Seven Italian Red Brigades Members Arrested in France

Seven Italian former members of the Red Brigades, a left-wing domestic terrorism group active in the 1970s and 1980s, were arrested on Wednesday morning in France, the French presidency said in a statement.
Italian arrest warrants were issued for “acts of terrorism,” the statement said. French police are searching for three more suspects who were not at home.
The communication to French prosecutors of the 10 requests from the Italian government follows “important bilateral work” to prepare for the arrests, which led investigators to focus on “the more serious crimes,” the French presidency said in a statement. Italy had initially identified 200 individuals.
“France, also hit by terrorism, understands the need for justice for the victims,” the statement said.
According to the Italian police, those arrested include Giorgio Pietrostefani, a co-founder of the Lotta Continua group who was sentenced to 22 years in prison for his role in the 1972 murder of Milan police commissioner Luigi Calabresi.
The six others were members of the Red Brigades, including Marina Petrella, Roberta Cappelli and Sergio Tornaghi, who were sentenced to life in prison for their involvement in murders and kidnappings the 1970s and 1980s.
All those arrested on Wednesday had fled Italy before serving their sentences.
At the time, the Red Brigades’ attacks and kidnappings terrorized Italy. The group later fell dormant.
French Interior Minister Gerald Darmanin said on France Inter radio that it is now up to a French court to decide whether these people will be extradited to Italy.
France and Italy’s justice ministers met on April 9. Italian newspaper Corriere della Sera report that Italy’s minister, Marta Cartabia, formally requested the extraditions on that occasion.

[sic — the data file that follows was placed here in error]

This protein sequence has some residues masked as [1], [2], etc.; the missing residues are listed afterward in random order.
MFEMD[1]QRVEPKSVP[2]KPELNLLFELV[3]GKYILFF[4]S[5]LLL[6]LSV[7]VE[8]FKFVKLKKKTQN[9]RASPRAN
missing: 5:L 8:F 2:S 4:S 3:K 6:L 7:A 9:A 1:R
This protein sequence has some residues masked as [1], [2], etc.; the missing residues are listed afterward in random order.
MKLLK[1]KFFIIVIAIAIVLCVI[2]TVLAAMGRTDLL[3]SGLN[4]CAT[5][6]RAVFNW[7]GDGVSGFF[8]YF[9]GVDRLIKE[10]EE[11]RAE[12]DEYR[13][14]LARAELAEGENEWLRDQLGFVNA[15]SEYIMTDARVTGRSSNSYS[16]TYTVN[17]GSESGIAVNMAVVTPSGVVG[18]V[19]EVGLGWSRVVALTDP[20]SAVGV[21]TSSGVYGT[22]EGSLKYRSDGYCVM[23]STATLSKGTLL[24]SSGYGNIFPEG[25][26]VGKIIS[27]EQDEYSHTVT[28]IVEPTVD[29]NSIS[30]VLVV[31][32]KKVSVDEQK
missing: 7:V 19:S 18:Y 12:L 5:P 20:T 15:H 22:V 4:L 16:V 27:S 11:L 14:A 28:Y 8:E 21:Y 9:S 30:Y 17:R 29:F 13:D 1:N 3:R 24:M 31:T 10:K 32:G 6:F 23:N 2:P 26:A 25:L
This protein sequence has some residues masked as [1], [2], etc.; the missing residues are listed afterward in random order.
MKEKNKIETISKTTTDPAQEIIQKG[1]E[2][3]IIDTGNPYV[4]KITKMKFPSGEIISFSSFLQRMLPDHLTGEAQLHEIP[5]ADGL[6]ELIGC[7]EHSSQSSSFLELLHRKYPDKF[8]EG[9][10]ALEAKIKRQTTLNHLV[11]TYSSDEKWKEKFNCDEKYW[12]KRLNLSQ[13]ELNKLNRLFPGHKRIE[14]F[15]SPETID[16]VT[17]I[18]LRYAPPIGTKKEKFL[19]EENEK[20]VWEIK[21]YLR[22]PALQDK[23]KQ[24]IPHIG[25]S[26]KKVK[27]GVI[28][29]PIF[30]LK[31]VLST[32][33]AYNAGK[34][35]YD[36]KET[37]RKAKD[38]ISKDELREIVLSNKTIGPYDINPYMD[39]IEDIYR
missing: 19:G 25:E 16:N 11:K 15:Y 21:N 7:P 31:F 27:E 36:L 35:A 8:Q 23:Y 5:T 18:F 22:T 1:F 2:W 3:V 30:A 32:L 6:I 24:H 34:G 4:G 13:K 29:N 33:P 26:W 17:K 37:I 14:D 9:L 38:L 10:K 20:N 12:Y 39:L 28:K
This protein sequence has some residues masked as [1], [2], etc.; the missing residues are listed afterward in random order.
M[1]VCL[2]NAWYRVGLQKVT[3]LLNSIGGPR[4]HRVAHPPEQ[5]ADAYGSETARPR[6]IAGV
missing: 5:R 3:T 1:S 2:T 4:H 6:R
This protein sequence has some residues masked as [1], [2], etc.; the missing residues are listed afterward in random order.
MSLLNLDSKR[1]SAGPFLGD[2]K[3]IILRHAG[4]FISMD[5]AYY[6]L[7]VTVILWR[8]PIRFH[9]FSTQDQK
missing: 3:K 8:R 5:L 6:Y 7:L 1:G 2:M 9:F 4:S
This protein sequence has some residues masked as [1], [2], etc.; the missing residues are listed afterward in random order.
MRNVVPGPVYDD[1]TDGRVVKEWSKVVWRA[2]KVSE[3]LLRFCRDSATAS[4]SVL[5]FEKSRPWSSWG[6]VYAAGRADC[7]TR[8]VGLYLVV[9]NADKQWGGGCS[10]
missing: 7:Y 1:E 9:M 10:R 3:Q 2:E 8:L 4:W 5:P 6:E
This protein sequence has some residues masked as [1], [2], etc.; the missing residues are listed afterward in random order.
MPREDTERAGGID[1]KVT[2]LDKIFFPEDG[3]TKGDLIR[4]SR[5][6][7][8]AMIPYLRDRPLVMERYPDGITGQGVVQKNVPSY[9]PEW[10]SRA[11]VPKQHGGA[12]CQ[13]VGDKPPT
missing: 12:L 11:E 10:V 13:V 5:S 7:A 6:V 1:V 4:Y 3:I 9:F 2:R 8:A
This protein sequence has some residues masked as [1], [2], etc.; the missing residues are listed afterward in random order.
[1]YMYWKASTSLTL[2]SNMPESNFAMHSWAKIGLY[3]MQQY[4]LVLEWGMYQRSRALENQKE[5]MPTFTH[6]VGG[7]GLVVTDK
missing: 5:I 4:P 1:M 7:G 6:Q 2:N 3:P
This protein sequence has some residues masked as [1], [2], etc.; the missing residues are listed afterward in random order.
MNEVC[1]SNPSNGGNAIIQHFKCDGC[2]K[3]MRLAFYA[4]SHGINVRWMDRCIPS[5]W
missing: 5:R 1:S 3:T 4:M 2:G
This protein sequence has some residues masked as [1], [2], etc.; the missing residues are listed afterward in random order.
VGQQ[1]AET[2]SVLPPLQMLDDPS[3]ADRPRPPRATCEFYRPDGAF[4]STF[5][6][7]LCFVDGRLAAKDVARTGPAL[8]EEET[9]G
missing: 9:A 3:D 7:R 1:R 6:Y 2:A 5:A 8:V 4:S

The statute of limitations for the European arrest warrant that allowed their capture was set to expire between December this year and 2023, according to Italian police.
France established in 1985 a policy known as the “Mitterrand doctrine,” from the name of Socialist President Francois Mitterrand. It said that Italian far-left activists who had fled to France would not be extradited to Italy unless there was evidence that they committed “crimes of blood.”
Of those captured on Wednesday, Petrella had already been arrested in France in 2007, but the government of then-President Nicolas Sarkozy said in 2008 she would not be extradited to Italy due to her state of health. France’s Italian-born first lady, Carla-Bruni-Sarkozy, visited Petrella in the hospital at the time, leading some to believe she played a role in the French decision.
Italian Premier Mario Draghi expressed satisfaction that France has now agreed to start judicial proceedings for cases that “have left an open wound,” a statement from the premier’s office said.
“The memory of those barbaric acts is vivid in the conscience of Italians,” Draghi said.

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